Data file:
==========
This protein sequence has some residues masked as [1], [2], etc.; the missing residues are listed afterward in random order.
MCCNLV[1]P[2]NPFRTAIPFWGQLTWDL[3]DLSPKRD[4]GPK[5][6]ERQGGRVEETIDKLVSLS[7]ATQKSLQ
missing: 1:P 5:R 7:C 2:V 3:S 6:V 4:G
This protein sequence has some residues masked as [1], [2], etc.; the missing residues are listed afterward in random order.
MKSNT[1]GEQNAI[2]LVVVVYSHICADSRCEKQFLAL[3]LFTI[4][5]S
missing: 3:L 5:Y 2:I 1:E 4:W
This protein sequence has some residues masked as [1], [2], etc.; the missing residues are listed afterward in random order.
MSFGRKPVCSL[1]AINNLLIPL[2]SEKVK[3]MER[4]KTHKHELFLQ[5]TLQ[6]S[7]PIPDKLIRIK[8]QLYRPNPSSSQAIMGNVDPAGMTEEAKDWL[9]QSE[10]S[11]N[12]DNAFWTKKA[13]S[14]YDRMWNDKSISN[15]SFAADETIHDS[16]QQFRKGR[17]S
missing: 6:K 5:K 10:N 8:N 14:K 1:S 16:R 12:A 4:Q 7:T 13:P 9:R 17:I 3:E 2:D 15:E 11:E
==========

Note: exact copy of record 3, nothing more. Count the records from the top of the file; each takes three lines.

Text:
This protein sequence has some residues masked as [1], [2], etc.; the missing residues are listed afterward in random order.
MSFGRKPVCSL[1]AINNLLIPL[2]SEKVK[3]MER[4]KTHKHELFLQ[5]TLQ[6]S[7]PIPDKLIRIK[8]QLYRPNPSSSQAIMGNVDPAGMTEEAKDWL[9]QSE[10]S[11]N[12]DNAFWTKKA[13]S[14]YDRMWNDKSISN[15]SFAADETIHDS[16]QQFRKGR[17]S
missing: 6:K 5:K 10:N 8:N 14:K 1:S 16:R 12:A 4:Q 7:T 13:P 9:R 17:I 3:E 2:D 15:E 11:E